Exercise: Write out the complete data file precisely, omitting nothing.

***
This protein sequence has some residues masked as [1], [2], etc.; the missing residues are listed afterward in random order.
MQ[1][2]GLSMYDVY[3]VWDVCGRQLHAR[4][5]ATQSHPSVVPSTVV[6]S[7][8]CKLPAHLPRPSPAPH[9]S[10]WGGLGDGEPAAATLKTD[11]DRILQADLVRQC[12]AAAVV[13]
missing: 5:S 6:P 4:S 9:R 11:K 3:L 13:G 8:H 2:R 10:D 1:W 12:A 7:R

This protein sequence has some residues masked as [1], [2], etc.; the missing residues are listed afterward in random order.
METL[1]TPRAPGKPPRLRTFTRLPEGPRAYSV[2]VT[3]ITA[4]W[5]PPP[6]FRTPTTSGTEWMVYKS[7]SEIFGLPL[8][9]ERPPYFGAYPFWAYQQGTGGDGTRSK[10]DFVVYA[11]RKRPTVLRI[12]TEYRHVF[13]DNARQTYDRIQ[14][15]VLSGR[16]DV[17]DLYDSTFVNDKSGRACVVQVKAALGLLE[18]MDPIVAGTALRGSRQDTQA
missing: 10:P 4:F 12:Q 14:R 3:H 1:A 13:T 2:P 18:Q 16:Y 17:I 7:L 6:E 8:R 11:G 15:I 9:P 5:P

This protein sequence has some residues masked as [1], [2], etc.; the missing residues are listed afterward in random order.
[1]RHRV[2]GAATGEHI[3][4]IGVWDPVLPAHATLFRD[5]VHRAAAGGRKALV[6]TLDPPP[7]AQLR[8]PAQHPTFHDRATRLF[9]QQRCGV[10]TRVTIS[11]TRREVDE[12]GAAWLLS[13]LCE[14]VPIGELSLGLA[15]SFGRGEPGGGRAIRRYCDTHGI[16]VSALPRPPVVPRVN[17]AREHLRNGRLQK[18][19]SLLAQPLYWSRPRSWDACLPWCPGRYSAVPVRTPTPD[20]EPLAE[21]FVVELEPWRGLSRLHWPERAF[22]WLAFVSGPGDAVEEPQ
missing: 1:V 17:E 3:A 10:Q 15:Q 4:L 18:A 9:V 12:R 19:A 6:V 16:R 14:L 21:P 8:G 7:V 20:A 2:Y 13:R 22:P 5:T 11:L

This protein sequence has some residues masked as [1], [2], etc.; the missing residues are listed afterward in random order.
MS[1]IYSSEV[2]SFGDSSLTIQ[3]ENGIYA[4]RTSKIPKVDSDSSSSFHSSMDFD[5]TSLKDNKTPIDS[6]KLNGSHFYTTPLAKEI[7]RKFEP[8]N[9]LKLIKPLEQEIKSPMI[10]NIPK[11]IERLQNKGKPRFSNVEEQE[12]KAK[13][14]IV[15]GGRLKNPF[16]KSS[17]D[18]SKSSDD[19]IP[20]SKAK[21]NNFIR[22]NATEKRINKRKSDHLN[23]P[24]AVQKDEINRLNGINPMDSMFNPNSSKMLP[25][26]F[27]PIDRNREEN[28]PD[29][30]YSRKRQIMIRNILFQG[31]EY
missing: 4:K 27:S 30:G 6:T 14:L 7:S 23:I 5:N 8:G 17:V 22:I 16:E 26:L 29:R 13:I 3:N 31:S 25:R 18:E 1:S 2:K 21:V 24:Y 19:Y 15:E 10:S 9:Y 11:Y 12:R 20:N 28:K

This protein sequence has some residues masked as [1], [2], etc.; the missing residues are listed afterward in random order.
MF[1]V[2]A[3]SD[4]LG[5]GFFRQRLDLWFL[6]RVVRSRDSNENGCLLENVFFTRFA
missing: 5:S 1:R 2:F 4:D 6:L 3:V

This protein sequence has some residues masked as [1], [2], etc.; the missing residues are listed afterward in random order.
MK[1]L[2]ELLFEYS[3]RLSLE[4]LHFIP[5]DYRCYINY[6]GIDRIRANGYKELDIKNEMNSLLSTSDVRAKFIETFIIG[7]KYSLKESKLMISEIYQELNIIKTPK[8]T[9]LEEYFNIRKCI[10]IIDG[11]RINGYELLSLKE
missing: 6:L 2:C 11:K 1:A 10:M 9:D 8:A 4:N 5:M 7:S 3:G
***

This protein sequence has some residues masked as [1], [2], etc.; the missing residues are listed afterward in random order.
MQ[1][2]GLSMYDVY[3]VWDVCGRQLHAR[4][5]ATQSHPSVVPSTVV[6]S[7][8]CKLPAHLPRPSPAPH[9]S[10]WGGLGDGEPAAATLKTD[11]DRILQADLVRQC[12]AAAVV[13]
missing: 5:S 6:P 4:S 9:R 11:K 3:L 13:G 8:H 2:R 10:D 1:W 12:A 7:R

This protein sequence has some residues masked as [1], [2], etc.; the missing residues are listed afterward in random order.
METL[1]TPRAPGKPPRLRTFTRLPEGPRAYSV[2]VT[3]ITA[4]W[5]PPP[6]FRTPTTSGTEWMVYKS[7]SEIFGLPL[8][9]ERPPYFGAYPFWAYQQGTGGDGTRSK[10]DFVVYA[11]RKRPTVLRI[12]TEYRHVF[13]DNARQTYDRIQ[14][15]VLSGR[16]DV[17]DLYDSTFVNDKSGRACVVQVKAALGLLE[18]MDPIVAGTALRGSRQDTQA
missing: 10:P 4:F 12:Q 14:R 3:H 1:A 13:T 2:P 18:Q 16:Y 17:I 7:L 6:E 8:R 11:G 15:I 9:P 5:P

This protein sequence has some residues masked as [1], [2], etc.; the missing residues are listed afterward in random order.
[1]RHRV[2]GAATGEHI[3][4]IGVWDPVLPAHATLFRD[5]VHRAAAGGRKALV[6]TLDPPP[7]AQLR[8]PAQHPTFHDRATRLF[9]QQRCGV[10]TRVTIS[11]TRREVDE[12]GAAWLLS[13]LCE[14]VPIGELSLGLA[15]SFGRGEPGGGRAIRRYCDTHGI[16]VSALPRPPVVPRVN[17]AREHLRNGRLQK[18][19]SLLAQPLYWSRPRSWDACLPWCPGRYSAVPVRTPTPD[20]EPLAE[21]FVVELEPWRGLSRLHWPERAF[22]WLAFVSGPGDAVEEPQ
missing: 1:V 17:E 3:A 10:Q 15:Q 4:L 18:A 9:V 12:R 19:A 6:V 16:R 14:L 21:P 8:G 7:V 20:A 2:Y 13:R 22:P 5:T 11:L

This protein sequence has some residues masked as [1], [2], etc.; the missing residues are listed afterward in random order.
MS[1]IYSSEV[2]SFGDSSLTIQ[3]ENGIYA[4]RTSKIPKVDSDSSSSFHSSMDFD[5]TSLKDNKTPIDS[6]KLNGSHFYTTPLAKEI[7]RKFEP[8]N[9]LKLIKPLEQEIKSPMI[10]NIPK[11]IERLQNKGKPRFSNVEEQE[12]KAK[13][14]IV[15]GGRLKNPF[16]KSS[17]D[18]SKSSDD[19]IP[20]SKAK[21]NNFIR[22]NATEKRINKRKSDHLN[23]P[24]AVQKDEINRLNGINPMDSMFNPNSSKMLP[25][26]F[27]PIDRNREEN[28]PD[29][30]YSRKRQIMIRNILFQG[31]EY
missing: 4:K 27:S 30:G 6:T 14:L 7:S 23:I 5:N 8:G 17:V 22:I 16:E 26:L 29:R 13:I 3:N 31:S 25:R 18:E 1:S 2:K 21:V 24:Y 19:Y 15:E 10:S 9:Y 11:Y 12:R 20:N 28:K

This protein sequence has some residues masked as [1], [2], etc.; the missing residues are listed afterward in random order.
MF[1]V[2]A[3]SD[4]LG[5]GFFRQRLDLWFL[6]RVVRSRDSNENGCLLENVFFTRFA
missing: 5:S 1:R 2:F 4:D 6:L 3:V

This protein sequence has some residues masked as [1], [2], etc.; the missing residues are listed afterward in random order.
MK[1]L[2]ELLFEYS[3]RLSLE[4]LHFIP[5]DYRCYINY[6]GIDRIRANGYKELDIKNEMNSLLSTSDVRAKFIETFIIG[7]KYSLKESKLMISEIYQELNIIKTPK[8]T[9]LEEYFNIRKCI[10]IIDG[11]RINGYELLSLKE
missing: 6:L 2:C 11:K 1:A 10:M 9:D 8:A 4:N 5:M 7:S 3:G